My heart is here tonight.

I’ll be seeing you
In all the old familiar places
That this heart of mine embraces
All day and through

In that small cafe
The park across the way
The children’s carousel
The chestnut trees, the wishing well

I’ll be seeing you
In every lovely summer’s day
In everything that’s light and gay
I’ll always think of you that way

I’ll find you in the morning sun
And when the night is new
I’ll be looking at the moon
But I’ll be seeing you

I’ll be seeing you
In every lovely summer’s day
In everything that’s light and gay
I’ll always think of you that way

I’ll find you in the morning sun
And when the night is new
I’ll be looking at the moon
But I’ll be seeing you

I’m Your Biggest Fan

Our social networking existence is our way of channeling the celebrity in all of us. What greater tabloid gossip bomb than who took a picture with who last night? “A source close to..” has become ourselves. Everything we need to know is in the depths of our social media/friend circles, right?

This is ridiculous. We, and I say we because I’m equally guilty, somehow infer intentions, emotions, truths, from a photo on the Internet. A status. Oh, she’s definitely talking about him. I don’t think they’re together anymore, I haven’t seen anything on Facebook in awhile. They’re top snap chat friends. I’m sure you can guess the general theme that’s clearly plaguing me and always has. Like gossip magazines obsessing over high profile breakups and make ups, relationships make the world of Internet gossip go round IRL too.

I’ve found myself in a situation that is void of sacredness. As if I’m constantly being followed by paparazzi, I receive questions and inferences and rumors that parallel the most common tabloid headlines. Seen on Instagram with him, trying to make so-and-so jealous? Moves to new place, to be closer to so-and-so? Spotted: with new guy, new boyfriend? By the way, none of these conversations are had with me. Rather, I’m made aware of later.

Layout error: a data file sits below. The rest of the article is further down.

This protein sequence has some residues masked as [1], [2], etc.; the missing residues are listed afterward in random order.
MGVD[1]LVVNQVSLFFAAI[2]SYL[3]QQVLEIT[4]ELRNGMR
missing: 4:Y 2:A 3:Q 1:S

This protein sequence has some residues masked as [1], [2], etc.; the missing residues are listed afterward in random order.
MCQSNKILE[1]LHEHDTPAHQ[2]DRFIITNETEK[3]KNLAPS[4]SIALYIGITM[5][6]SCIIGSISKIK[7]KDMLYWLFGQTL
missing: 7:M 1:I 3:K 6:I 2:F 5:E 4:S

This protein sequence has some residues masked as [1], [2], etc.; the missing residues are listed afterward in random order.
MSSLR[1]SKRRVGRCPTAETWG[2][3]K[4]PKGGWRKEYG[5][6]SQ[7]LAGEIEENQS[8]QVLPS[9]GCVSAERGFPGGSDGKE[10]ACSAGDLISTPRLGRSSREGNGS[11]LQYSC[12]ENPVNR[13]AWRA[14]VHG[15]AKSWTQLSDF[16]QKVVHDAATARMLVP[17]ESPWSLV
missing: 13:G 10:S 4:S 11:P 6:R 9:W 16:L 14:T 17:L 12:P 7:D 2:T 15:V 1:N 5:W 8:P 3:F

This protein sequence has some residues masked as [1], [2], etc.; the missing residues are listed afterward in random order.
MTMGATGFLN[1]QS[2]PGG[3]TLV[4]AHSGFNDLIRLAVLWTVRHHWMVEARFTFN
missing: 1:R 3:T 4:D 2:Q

I’m not trying to portray that my life is some kind of Gossip Girl worthy plot, but at times, in this time, it feels so surreal. The bigger point, the more soul affecting, is the reality of having fans not friends.

I am and always have been a sucker for covers. I love when I find a song I’ve heard a million times, and someone changes it up, makes it somehow more heartfelt or edgy, and I find a new appreciation for it. Most of the time, I can give the credit to the twist of vocals.

What I love more, is when a melody can stay the same, and no matter who sings it, it’s perfect. To me, that is the make of a real musician/songwriter/song.  Here is Lea Salonga performing “Empty Chairs at Empty Tables”, my favorite song in Les Miserables, and as she preludes, it is traditionally sung by a male. Lea performed in Les Miserables on Broadway as both Fantine and Eponine, giving her the chops to sing two of the most famous songs on Broadway period, I Dreamed a Dream and On My Own, and yet she chooses to sing Marius’s ballad. Proving the undeniable beauty of this piece by Claude-Michel Schonberg and Herbert Kretzmer.

 

St. Therese, pray for me